In fact, the more you examine it, the more it sounds like a screenplay's first draft. The first screenplay I ever wrote had amnesia in it in the first two drafts before I realized that it was stupid. Maybe they just didn't get to the part of the rewrite process where they were able to excise that crutch safely.

Next, Spider-Man is getting a lot of notoriety, and Harry is the head of a major corporation. It certainly wouldn't be difficult to approach a newspaper and say, "Hey, I know who Spider-Man is. I've known the guy since he was a kid." Ta-da! You've just ruined Spider-Man!

Sure, Harry may have wanted to kill Spider-Man instead of just ruining him. However, if Harry wanted to kill Spider-Man, why did he force Peter and Mary Jane to break up? Does that make any sense to anyone? Sure, it hurt Peter, but Harry didn't really have an endgame for that. It seems that his focus shifted from killing Spider-Man to ruining Peter Parker anyway.

Next up, Peter disfigures Harry and the butler tells Harry, "Hey, chill, the guy didn't really kill your father." The proper reaction should have been, "Why didn't you tell me that much sooner?" Instead, Harry immediately starts being super-nice to Peter.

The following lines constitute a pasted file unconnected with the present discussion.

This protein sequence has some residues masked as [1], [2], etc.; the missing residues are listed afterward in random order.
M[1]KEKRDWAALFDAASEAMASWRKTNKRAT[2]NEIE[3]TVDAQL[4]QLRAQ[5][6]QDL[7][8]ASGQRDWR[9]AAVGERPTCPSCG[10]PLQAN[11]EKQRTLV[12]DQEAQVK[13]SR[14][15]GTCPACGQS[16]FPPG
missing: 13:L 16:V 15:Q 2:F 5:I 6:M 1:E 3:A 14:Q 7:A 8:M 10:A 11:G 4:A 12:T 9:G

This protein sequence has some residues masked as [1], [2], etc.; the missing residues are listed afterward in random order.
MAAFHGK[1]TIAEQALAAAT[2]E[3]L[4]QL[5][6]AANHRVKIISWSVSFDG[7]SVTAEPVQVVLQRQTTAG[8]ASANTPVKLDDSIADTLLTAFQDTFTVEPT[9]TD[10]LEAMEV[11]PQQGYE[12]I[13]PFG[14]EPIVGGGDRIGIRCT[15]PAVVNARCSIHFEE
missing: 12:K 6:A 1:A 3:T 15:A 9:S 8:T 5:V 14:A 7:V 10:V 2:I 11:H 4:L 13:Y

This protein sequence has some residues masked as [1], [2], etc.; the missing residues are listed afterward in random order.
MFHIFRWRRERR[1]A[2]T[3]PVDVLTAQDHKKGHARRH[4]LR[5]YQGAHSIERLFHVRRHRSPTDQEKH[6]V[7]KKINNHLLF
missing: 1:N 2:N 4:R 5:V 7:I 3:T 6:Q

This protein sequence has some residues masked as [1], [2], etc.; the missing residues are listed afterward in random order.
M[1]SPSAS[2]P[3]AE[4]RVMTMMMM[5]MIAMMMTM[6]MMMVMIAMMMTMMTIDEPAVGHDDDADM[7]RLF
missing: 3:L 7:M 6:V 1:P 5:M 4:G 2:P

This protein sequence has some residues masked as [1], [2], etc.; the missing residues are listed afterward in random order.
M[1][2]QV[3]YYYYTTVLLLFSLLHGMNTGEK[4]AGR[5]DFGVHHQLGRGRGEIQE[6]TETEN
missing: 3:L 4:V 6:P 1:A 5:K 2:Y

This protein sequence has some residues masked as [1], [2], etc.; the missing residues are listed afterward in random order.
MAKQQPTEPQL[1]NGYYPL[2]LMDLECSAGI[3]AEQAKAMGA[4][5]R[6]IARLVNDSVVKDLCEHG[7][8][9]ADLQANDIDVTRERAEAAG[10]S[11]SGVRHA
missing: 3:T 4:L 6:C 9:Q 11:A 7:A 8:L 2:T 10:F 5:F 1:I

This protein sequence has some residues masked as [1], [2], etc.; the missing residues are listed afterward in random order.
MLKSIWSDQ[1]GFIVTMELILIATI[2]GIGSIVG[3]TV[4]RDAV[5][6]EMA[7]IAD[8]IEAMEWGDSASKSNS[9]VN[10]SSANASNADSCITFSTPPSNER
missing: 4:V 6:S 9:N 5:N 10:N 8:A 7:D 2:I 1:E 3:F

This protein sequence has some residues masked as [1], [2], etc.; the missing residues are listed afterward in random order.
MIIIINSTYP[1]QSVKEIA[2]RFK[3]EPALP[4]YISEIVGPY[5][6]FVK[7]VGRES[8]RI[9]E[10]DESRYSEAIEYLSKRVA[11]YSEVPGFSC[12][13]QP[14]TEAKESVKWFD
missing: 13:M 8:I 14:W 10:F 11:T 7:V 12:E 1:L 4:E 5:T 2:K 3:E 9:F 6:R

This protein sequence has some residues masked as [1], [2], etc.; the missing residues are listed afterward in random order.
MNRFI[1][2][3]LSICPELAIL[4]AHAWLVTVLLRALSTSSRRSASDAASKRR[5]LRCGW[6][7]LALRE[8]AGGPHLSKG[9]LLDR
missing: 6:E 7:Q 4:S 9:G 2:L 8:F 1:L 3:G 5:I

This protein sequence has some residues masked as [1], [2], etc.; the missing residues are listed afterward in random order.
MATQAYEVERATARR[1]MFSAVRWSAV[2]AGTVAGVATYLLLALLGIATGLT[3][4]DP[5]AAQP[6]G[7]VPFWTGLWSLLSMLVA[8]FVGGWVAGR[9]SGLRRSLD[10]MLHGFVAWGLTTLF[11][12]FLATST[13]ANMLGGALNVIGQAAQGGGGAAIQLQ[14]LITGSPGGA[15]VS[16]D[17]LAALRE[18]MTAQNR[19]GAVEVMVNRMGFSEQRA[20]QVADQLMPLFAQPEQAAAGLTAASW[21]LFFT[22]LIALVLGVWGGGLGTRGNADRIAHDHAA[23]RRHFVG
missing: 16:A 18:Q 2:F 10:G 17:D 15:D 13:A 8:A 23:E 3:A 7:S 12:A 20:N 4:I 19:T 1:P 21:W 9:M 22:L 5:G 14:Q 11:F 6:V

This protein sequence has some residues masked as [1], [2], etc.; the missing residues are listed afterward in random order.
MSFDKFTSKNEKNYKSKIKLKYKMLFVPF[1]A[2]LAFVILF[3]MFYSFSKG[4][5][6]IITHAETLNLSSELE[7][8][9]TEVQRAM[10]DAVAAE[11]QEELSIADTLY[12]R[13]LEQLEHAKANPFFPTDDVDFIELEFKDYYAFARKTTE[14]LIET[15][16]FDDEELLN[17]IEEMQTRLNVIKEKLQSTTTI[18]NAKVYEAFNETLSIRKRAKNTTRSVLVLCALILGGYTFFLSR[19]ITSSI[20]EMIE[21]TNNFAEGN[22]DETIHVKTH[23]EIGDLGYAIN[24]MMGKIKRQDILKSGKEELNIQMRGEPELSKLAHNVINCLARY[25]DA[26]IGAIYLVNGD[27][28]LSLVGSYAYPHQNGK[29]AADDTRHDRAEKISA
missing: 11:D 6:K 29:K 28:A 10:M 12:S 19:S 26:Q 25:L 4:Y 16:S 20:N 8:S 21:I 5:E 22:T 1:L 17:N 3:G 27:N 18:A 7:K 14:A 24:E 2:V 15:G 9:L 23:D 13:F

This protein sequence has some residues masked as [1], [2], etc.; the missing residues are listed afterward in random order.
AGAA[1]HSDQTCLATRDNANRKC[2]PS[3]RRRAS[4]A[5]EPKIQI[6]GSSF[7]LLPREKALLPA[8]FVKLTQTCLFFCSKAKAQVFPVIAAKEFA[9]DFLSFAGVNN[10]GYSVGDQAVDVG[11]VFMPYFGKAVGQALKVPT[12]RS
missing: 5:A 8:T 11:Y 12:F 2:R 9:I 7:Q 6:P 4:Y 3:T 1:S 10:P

The dude just blew off half your face, Harry. You're telling me that you're going to be buddy-buddy with him all of a sudden? It doesn't matter whether or not he killed your father at this point.

Besides, wouldn't it be apparent from the very beginning that Spider-Man didn't kill Norman Osborn with his bare hands? Spider-Man never used knives or weapons, and it had to have been obvious to everyone that Norman had been stabbed in the chest. If the only evidence that the butler was going on was, "Norman was killed by his own glider," that still doesn't prove anything. Obviously he was stabbed. Spider-Man still could have caused Norman to be stabbed by his own glider, and in fact, he did.